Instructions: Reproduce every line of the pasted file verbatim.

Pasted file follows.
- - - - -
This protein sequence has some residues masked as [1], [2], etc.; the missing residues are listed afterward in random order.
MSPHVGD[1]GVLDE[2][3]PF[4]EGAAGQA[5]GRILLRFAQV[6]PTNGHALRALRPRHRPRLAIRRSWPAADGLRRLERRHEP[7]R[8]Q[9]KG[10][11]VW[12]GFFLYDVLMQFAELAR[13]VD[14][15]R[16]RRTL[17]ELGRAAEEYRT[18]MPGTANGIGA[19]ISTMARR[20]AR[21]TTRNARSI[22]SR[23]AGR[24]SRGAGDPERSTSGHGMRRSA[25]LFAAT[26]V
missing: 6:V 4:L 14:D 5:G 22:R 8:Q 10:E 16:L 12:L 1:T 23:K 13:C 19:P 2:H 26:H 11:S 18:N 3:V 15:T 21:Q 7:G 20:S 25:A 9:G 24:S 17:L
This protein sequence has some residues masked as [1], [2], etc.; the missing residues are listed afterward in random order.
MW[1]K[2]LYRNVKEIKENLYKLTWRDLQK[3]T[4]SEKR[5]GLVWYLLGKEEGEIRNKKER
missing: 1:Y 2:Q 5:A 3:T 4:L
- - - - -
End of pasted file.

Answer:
This protein sequence has some residues masked as [1], [2], etc.; the missing residues are listed afterward in random order.
MSPHVGD[1]GVLDE[2][3]PF[4]EGAAGQA[5]GRILLRFAQV[6]PTNGHALRALRPRHRPRLAIRRSWPAADGLRRLERRHEP[7]R[8]Q[9]KG[10][11]VW[12]GFFLYDVLMQFAELAR[13]VD[14][15]R[16]RRTL[17]ELGRAAEEYRT[18]MPGTANGIGA[19]ISTMARR[20]AR[21]TTRNARSI[22]SR[23]AGR[24]SRGAGDPERSTSGHGMRRSA[25]LFAAT[26]V
missing: 6:V 4:L 14:D 5:G 22:R 8:Q 10:E 16:L 12:L 1:T 23:K 13:C 19:P 2:H 26:H 11:S 18:N 3:V 15:T 21:Q 7:G 20:S 25:A 9:G 24:S 17:L
This protein sequence has some residues masked as [1], [2], etc.; the missing residues are listed afterward in random order.
MW[1]K[2]LYRNVKEIKENLYKLTWRDLQK[3]T[4]SEKR[5]GLVWYLLGKEEGEIRNKKER
missing: 1:Y 2:Q 5:A 3:T 4:L